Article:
Requirements for landlords address on legal notices

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Under Section 47 of the Landlord and Tenant Act 1987 (“the Act”) any written demand for rent or other sums payable to the landlord under the tenancy, must contain an address for the landlord and not that of the agent.

The recent landmark case Beitov Properties Ltd v Elliston Bentley Martin [2011] concerned a demand made by the claimant landlord for service charges. The demand was made by the claimant’s managing agents. The notice gave the managing agent’s address as that at which the documents, including notices, could be served on the landlord.

The claimants argument that the notice was valid, was rejected. The Court held that Section 47 required any written demand for rent given to a tenant to include the landlord’s own address and not a “care of” address or the agent’s address.

Whilst some landlords and managing agents have fallen into a practice of incorporating the managing agent’s address, rather than the landlord’s address into demand notices. This decision serves as a cautionary reminder of the requirements of Section 47(1) of the Landlords and Tenants Act 1987 and highlights that demands which do not comply with the Section, will be void on a technicality.

Distinction between Section 47 and Section 48

It is important to note the distinction between the requirements under Section 47 and Section 48 of the Act.

In order to be compliant with Section 47, any written demand for rent or service charges by the landlord given to the tenant, must include the landlord’s name and residential address and if that address is not in England and Wales, an address within England and Wales is required, so notices can be served. The Judge in Beitov  said that the purpose of the requirement under Section 47 is not to give the tenant information as to where the notices can be served, but to confirm the identity of the landlord. Using a managing agent’s address does not confirm the landlord’s identity, as it is not the landlord’s actual address.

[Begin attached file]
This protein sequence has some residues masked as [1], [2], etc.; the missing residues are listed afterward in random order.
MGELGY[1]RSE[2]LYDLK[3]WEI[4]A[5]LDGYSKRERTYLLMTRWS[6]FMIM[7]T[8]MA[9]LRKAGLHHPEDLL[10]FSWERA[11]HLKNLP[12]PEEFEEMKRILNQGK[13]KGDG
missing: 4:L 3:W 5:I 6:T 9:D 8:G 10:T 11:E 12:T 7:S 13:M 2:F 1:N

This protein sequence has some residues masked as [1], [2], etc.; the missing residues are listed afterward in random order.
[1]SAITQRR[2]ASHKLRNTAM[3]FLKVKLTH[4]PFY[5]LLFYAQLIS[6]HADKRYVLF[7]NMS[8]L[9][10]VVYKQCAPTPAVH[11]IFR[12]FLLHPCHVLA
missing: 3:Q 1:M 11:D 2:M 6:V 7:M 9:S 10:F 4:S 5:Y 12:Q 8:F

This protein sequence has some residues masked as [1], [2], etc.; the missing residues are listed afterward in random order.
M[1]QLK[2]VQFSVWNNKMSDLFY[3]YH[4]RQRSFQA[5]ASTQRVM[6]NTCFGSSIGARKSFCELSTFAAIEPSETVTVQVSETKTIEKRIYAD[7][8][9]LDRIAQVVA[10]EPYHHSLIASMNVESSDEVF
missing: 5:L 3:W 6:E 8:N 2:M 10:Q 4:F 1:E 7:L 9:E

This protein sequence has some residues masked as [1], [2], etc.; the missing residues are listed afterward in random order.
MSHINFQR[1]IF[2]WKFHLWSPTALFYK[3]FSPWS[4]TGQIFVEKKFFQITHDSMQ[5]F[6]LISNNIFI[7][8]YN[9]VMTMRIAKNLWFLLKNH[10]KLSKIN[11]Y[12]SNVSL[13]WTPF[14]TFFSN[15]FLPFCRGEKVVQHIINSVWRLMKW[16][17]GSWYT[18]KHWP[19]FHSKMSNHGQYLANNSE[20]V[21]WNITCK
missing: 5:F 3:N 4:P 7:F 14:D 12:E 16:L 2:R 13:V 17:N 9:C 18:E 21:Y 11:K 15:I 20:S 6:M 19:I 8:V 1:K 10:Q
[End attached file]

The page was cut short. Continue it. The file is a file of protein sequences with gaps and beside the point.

On the other hand, Section 48 of the Act states that any rent, service charge or administration charges shall not be due until the tenant has been provided with an address at which notices in proceedings can be served. The Section does not state that the landlord’s personal address is required for the amounts to become due. So a landlord can seek possession of a property on rent arrears grounds or the arrears themselves if he has provided an address at which notices and proceedings can be served. This address can be the landlord’s own address, that of the landlord’s letting agent, solicitor or friend. The address can also be a business address, preferably a registered office.

Implications of Beitov decision

The Beitov decision has significant implications and reiterates the Courts approach and the general theme of openness and transparency in the residential landlord and tenant arena.

If a landlord’s demands do not correctly set out their name and address, they should consider re-serving their demands. Landlords will also need to be aware of time limits relating to service charge notices and in particular that if a correct notice is not served in time, service charges will be irrecoverable.

All demand notices should fully comply with the Landlord and Tenant Act in terms of correct address details, as more aware tenants could use to their advantage and either defer payment or refuse to pay all the monies due to this technical error.

Does the ruling in Beitov apply to Assured Shorthold Tenancies?

Whilst a Section 8 Notice Seeking Possession is not technically a demand, it could be argued by some tenants that unless they have been provided by the landlord’s actual address, pursuant to Section 47 of the Act, any proceedings for the recovery of rent or possession proceedings based on the rent arrears should fail. A landlord may, therefore, be found to be in breach of its obligations under Section 47 and the tenant not liable to pay rent until the landlord does comply.